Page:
For my latest Midweek Madness entry, I thought I'd hit you with French and Saunders portraying ...

two ever so slightly washed-up opera singers engaged to record a crossover cover of Kylie Minogue's "I Should be So Lucky" with the fine British mezzo-soprano Sarah Walker and conductor Carl Davis.

For those of you who have precious little time to spend on such frivolity, just click on the first clip, which is the music performance only. For those who want to get the full impact of the divas arriving and preparing for a take in the recording studio, click on the second clip:

Posted by Tim Smith at 6:43 AM | | Comments (1)
Categories: Clef Notes
        

July 26, 2011

Dariusz Skoraczewski appointed principal cellist of Baltimore Symphony

Dariusz Skoraczewski, whose lush tone, expressive style and solid technique have earned him admiration in a career that encompasses solo, chamber and orchestral music-making, has been named principal cellist of the Baltimore Symphony Orchestra.

During the past season, he played several BSO concerts in the principal chair, as did a few other finalists for the post.

Skoraczewski has been assistant principal with the BSO since 2001, a year after he joined the ensemble. His appointment to the top post was made by music director Marin Alsop and an audition committee.

The Warsaw-born cellist completed his studies at the Peabody Conservatory. In addition to his BSO work over the past decade, he has been a member of the excellent Monument Piano Trio, formerly artists-in-residence at the retail/concert venue An Die Musik.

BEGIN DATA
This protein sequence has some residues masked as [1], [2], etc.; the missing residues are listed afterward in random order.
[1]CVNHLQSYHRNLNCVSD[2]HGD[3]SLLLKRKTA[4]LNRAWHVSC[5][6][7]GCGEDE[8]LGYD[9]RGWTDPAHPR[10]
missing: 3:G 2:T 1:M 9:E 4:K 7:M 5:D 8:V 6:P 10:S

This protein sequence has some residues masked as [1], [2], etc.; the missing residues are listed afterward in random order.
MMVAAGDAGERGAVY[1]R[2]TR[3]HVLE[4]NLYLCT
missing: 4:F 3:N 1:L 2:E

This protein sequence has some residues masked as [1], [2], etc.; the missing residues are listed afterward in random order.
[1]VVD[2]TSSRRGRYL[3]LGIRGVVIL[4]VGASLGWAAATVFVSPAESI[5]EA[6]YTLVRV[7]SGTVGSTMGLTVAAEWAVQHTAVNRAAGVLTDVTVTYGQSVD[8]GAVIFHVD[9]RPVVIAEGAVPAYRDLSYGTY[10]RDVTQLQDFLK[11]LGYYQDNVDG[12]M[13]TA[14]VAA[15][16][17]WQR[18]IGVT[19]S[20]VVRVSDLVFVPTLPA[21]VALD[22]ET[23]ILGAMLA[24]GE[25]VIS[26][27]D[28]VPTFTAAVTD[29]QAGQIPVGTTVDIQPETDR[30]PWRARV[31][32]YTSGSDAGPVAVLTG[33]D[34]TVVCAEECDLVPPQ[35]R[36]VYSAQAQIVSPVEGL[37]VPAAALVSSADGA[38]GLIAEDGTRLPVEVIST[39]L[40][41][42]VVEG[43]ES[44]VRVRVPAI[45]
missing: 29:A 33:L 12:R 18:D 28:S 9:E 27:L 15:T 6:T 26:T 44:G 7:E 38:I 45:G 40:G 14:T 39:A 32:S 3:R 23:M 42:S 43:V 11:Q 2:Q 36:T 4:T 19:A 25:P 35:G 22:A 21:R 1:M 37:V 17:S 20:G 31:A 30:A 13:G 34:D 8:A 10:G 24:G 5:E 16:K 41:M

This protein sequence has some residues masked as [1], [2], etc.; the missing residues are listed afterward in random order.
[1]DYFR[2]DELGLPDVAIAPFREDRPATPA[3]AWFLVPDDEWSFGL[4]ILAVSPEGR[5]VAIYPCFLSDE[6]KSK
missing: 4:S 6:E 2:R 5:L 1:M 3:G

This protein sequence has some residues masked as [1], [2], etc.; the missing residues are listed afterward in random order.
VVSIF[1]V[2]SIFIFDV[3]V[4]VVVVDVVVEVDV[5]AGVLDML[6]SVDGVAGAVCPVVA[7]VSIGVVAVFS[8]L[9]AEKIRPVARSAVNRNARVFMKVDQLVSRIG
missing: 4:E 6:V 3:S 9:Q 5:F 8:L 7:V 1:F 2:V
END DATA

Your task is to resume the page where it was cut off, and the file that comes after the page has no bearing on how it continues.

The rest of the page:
Last year, Skoraczewski’s solo recording, "Cello Populus," on the Analog Arts label showcased his impressive command of challenging works by the likes of ...

George Crumb and Krzysztof Penderecki.

In a statement released Tuesday, Skoraczewski said: “It has  been an honor to perform with this fantastic orchestra over the past 11 years. Baltimore has become a beloved home for my family and me and I could not be happier about continuing with the BSO in this new role.”

Skoraczewski succeeds Ilya Finkelshteyn, who left the BSO to become principal cellist of the Cincinnati Symphony in 2009.

PHOTO (by Christian Colberg) COURTESY OF BSO

Posted by Tim Smith at 10:43 AM | | Comments (2)
Categories: BSO, Clef Notes
        

July 25, 2011

Monday Musings: The slow movements of Mozart and Schubert piano sonatas

Welcome to a blog feature that I have decided to launch today, despite an inexcusable lack of popular demand. I'm calling it Monday Musings, for want of a better title, and I'll be using this space to bore the heck out of you with some of my most intimate, revealing and downright shuddering thoughts on musical topics. Set your automatic reminder devices now.

About a week ago, in the privacy of my living room and seated at my beloved Steinway, I started working my way through the piano sonatas of Mozart -- not the whole sonatas, mind you, just the easier -- I mean slower -- movements.

There was no great forethought to this. The Mozart sonatas book just happened to looking up at me from the periodically re-stocked stack of scores I keep, not very tidily, next to the piano (much to my partner's annoyance, I'm sure).

Anyway, I picked up the book and just decided to start at the beginning, looking for the slow, or at least slower, movements, possibly because I was feeling a bit melancholy (working in journalism these days can leave one quite moody).

Besides, I don't have the technical suavity to handle the faster stuff without frightening the cats. Not that I can guarantee that every note of the slow stuff will be immaculate, either. Like Algernon in "The Importance of Being Earnest," "I don't play accurately. Anyone can play accurately. But I play with wonderful expression."

So there I was, starting with the Andante from K. 279 and then the Adagio from K. 280, and so on (I confess that my Andantes are usually closer to Adagios, but that's just so I can slip in more of that wonderful expression.)

I remember thinking how much ...